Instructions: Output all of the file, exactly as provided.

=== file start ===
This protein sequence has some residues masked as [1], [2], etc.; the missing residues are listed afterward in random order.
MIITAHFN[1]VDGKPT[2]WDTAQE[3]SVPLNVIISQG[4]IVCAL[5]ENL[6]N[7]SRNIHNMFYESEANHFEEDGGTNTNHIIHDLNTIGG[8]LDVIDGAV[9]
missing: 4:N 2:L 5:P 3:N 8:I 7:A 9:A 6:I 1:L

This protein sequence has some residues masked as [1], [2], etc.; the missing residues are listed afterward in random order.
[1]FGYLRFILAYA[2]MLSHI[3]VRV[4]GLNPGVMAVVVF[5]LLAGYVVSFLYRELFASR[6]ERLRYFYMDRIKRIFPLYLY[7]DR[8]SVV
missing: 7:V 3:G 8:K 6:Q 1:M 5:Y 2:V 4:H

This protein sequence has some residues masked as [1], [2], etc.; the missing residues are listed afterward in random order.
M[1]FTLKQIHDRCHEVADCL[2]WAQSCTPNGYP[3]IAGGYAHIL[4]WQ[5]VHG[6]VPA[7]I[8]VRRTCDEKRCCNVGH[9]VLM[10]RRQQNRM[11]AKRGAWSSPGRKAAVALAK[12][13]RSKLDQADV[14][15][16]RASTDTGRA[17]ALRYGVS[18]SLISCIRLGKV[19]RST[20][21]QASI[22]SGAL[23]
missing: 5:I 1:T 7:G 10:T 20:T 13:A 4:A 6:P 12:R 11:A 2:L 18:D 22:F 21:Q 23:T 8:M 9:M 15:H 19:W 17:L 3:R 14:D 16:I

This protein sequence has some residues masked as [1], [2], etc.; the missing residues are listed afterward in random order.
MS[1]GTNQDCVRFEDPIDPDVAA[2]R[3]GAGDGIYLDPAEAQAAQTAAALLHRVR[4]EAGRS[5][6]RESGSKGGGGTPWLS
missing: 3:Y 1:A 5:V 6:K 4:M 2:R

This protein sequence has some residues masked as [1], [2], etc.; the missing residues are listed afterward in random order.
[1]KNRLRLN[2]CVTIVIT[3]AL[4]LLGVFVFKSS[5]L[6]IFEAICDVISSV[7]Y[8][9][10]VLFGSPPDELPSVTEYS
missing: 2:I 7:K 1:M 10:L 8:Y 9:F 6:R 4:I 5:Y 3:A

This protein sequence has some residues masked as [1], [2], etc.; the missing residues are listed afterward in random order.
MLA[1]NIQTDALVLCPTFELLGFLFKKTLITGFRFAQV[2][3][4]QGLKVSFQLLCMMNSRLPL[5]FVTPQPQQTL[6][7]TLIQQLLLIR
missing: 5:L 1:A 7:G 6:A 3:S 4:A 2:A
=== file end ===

This protein sequence has some residues masked as [1], [2], etc.; the missing residues are listed afterward in random order.
MIITAHFN[1]VDGKPT[2]WDTAQE[3]SVPLNVIISQG[4]IVCAL[5]ENL[6]N[7]SRNIHNMFYESEANHFEEDGGTNTNHIIHDLNTIGG[8]LDVIDGAV[9]
missing: 4:N 2:L 5:P 3:N 8:I 7:A 9:A 6:I 1:L

This protein sequence has some residues masked as [1], [2], etc.; the missing residues are listed afterward in random order.
[1]FGYLRFILAYA[2]MLSHI[3]VRV[4]GLNPGVMAVVVF[5]LLAGYVVSFLYRELFASR[6]ERLRYFYMDRIKRIFPLYLY[7]DR[8]SVV
missing: 7:V 3:G 8:K 6:Q 1:M 5:Y 2:V 4:H

This protein sequence has some residues masked as [1], [2], etc.; the missing residues are listed afterward in random order.
M[1]FTLKQIHDRCHEVADCL[2]WAQSCTPNGYP[3]IAGGYAHIL[4]WQ[5]VHG[6]VPA[7]I[8]VRRTCDEKRCCNVGH[9]VLM[10]RRQQNRM[11]AKRGAWSSPGRKAAVALAK[12][13]RSKLDQADV[14][15][16]RASTDTGRA[17]ALRYGVS[18]SLISCIRLGKV[19]RST[20][21]QASI[22]SGAL[23]
missing: 5:I 1:T 7:G 10:T 20:T 13:A 4:A 6:P 12:R 11:A 2:L 18:D 22:F 21:Q 23:T 8:M 9:M 15:H 19:W 17:L 3:R 14:D 16:I

This protein sequence has some residues masked as [1], [2], etc.; the missing residues are listed afterward in random order.
MS[1]GTNQDCVRFEDPIDPDVAA[2]R[3]GAGDGIYLDPAEAQAAQTAAALLHRVR[4]EAGRS[5][6]RESGSKGGGGTPWLS
missing: 3:Y 1:A 5:V 6:K 4:M 2:R

This protein sequence has some residues masked as [1], [2], etc.; the missing residues are listed afterward in random order.
[1]KNRLRLN[2]CVTIVIT[3]AL[4]LLGVFVFKSS[5]L[6]IFEAICDVISSV[7]Y[8][9][10]VLFGSPPDELPSVTEYS
missing: 2:I 7:K 1:M 10:L 8:Y 9:F 6:R 4:I 5:Y 3:A

This protein sequence has some residues masked as [1], [2], etc.; the missing residues are listed afterward in random order.
MLA[1]NIQTDALVLCPTFELLGFLFKKTLITGFRFAQV[2][3][4]QGLKVSFQLLCMMNSRLPL[5]FVTPQPQQTL[6][7]TLIQQLLLIR
missing: 5:L 1:A 7:G 6:A 3:S 4:A 2:A